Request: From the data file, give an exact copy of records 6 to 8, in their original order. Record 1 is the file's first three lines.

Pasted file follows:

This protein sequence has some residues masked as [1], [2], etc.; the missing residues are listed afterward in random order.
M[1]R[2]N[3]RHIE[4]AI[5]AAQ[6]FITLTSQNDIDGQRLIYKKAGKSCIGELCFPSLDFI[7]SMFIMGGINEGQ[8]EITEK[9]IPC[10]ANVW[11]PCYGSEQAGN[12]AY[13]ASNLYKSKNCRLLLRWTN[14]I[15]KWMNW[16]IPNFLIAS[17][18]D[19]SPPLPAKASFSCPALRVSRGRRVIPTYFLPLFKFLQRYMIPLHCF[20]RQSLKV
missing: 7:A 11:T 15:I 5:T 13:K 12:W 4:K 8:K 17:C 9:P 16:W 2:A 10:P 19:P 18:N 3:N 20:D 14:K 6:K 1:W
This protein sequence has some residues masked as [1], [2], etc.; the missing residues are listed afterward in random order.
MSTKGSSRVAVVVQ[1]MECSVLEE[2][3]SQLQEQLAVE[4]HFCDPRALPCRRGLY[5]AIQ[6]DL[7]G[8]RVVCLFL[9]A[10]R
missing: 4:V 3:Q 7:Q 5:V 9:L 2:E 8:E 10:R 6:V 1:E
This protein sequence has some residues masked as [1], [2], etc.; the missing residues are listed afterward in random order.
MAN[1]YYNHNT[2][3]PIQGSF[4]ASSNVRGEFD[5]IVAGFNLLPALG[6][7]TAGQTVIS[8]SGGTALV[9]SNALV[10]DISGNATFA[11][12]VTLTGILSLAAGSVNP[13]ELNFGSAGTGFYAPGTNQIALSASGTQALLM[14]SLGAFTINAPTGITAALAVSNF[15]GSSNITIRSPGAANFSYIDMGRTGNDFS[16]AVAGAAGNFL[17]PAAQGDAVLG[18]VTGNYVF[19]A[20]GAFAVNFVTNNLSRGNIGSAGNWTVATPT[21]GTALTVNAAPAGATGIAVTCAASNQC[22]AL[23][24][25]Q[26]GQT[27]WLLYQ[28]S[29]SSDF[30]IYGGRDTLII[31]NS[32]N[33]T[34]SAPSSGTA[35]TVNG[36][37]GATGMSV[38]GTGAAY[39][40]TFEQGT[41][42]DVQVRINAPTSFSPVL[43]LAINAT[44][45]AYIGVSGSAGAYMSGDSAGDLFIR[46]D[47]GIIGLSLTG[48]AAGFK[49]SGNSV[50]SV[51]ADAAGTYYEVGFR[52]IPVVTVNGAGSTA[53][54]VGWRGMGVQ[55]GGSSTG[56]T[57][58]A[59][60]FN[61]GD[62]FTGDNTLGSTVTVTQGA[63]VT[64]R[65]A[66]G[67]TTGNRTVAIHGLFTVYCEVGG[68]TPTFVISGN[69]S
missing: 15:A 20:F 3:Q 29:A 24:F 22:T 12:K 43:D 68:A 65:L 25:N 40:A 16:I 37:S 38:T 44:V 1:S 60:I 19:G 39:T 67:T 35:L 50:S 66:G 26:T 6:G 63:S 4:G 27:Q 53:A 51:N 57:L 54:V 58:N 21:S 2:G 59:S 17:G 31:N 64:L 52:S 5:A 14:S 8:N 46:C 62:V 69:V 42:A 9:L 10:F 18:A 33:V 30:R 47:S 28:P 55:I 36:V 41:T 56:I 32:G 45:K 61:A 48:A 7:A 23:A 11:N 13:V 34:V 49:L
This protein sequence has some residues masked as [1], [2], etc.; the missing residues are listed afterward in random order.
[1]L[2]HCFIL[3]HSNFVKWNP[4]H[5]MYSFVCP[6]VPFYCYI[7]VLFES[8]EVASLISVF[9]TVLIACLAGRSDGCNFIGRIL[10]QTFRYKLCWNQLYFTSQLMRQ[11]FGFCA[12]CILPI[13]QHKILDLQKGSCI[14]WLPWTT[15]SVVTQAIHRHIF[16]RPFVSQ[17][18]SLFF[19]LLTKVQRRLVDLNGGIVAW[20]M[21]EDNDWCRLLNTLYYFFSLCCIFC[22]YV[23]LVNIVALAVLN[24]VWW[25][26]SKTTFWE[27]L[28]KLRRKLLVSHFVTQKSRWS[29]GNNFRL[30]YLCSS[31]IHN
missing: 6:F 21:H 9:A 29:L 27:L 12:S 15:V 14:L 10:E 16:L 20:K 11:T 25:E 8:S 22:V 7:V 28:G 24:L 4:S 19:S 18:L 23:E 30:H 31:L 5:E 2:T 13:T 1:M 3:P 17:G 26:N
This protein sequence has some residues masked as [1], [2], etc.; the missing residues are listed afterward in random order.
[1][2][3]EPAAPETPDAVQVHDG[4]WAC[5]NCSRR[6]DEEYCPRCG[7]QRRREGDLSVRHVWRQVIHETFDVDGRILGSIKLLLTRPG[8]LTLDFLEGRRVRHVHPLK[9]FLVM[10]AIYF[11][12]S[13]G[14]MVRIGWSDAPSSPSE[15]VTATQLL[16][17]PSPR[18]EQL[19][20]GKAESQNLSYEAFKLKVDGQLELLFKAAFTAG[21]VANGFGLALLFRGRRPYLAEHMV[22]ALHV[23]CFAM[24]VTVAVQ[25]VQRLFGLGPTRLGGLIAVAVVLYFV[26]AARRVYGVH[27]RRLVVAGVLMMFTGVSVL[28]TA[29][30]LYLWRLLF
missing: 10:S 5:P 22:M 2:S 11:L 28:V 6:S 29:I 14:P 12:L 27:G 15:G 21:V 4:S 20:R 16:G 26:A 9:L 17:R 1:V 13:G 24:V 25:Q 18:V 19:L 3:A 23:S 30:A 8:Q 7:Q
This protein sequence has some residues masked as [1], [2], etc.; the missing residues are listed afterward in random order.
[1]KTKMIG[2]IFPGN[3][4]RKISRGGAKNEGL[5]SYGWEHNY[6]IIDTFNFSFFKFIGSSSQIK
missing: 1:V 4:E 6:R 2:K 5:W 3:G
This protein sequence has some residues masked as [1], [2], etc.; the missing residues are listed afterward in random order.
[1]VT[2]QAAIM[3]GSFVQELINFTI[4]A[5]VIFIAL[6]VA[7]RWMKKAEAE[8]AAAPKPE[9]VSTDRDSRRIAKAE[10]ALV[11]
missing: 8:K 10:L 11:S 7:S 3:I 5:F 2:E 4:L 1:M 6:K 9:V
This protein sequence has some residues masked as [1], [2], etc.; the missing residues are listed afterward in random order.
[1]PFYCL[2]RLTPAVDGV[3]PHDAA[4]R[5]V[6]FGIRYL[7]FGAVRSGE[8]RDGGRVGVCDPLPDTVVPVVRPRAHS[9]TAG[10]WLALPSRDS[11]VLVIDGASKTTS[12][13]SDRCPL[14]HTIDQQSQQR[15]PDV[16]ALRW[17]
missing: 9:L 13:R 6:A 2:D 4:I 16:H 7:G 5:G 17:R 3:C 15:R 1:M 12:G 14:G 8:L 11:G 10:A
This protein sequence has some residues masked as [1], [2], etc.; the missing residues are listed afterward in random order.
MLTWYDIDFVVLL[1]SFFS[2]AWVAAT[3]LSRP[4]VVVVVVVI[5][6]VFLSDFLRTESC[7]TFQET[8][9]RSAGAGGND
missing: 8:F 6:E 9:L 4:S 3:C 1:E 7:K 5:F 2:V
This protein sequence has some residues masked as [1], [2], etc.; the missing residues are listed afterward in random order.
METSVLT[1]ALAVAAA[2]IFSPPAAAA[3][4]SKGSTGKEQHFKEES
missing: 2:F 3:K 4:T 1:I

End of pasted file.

This protein sequence has some residues masked as [1], [2], etc.; the missing residues are listed afterward in random order.
[1]KTKMIG[2]IFPGN[3][4]RKISRGGAKNEGL[5]SYGWEHNY[6]IIDTFNFSFFKFIGSSSQIK
missing: 1:V 4:E 6:R 2:K 5:W 3:G
This protein sequence has some residues masked as [1], [2], etc.; the missing residues are listed afterward in random order.
[1]VT[2]QAAIM[3]GSFVQELINFTI[4]A[5]VIFIAL[6]VA[7]RWMKKAEAE[8]AAAPKPE[9]VSTDRDSRRIAKAE[10]ALV[11]
missing: 8:K 10:L 11:S 7:S 3:I 5:F 2:E 4:L 1:M 6:K 9:V
This protein sequence has some residues masked as [1], [2], etc.; the missing residues are listed afterward in random order.
[1]PFYCL[2]RLTPAVDGV[3]PHDAA[4]R[5]V[6]FGIRYL[7]FGAVRSGE[8]RDGGRVGVCDPLPDTVVPVVRPRAHS[9]TAG[10]WLALPSRDS[11]VLVIDGASKTTS[12][13]SDRCPL[14]HTIDQQSQQR[15]PDV[16]ALRW[17]
missing: 9:L 13:R 6:A 2:D 4:I 16:H 7:G 5:G 17:R 3:C 15:R 1:M 12:G 14:G 8:L 11:G 10:A